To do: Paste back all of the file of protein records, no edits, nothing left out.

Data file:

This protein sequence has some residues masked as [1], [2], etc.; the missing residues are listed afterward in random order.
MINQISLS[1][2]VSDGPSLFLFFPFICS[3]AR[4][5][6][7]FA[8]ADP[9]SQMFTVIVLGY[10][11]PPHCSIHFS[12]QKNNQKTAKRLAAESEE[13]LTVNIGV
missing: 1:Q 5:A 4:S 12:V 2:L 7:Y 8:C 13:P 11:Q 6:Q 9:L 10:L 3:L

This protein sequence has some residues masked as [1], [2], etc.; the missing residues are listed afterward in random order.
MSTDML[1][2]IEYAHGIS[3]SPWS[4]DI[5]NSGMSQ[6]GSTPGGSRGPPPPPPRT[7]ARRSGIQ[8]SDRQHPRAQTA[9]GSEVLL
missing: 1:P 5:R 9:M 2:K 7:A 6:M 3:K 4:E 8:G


This protein sequence has some residues masked as [1], [2], etc.; the missing residues are listed afterward in random order.
MINQISLS[1][2]VSDGPSLFLFFPFICS[3]AR[4][5][6][7]FA[8]ADP[9]SQMFTVIVLGY[10][11]PPHCSIHFS[12]QKNNQKTAKRLAAESEE[13]LTVNIGV
missing: 1:Q 5:A 4:S 12:V 2:L 7:Y 8:C 13:P 11:Q 6:Q 9:L 10:L 3:L

This protein sequence has some residues masked as [1], [2], etc.; the missing residues are listed afterward in random order.
MSTDML[1][2]IEYAHGIS[3]SPWS[4]DI[5]NSGMSQ[6]GSTPGGSRGPPPPPPRT[7]ARRSGIQ[8]SDRQHPRAQTA[9]GSEVLL
missing: 1:P 5:R 9:M 2:K 7:A 6:M 3:K 4:E 8:G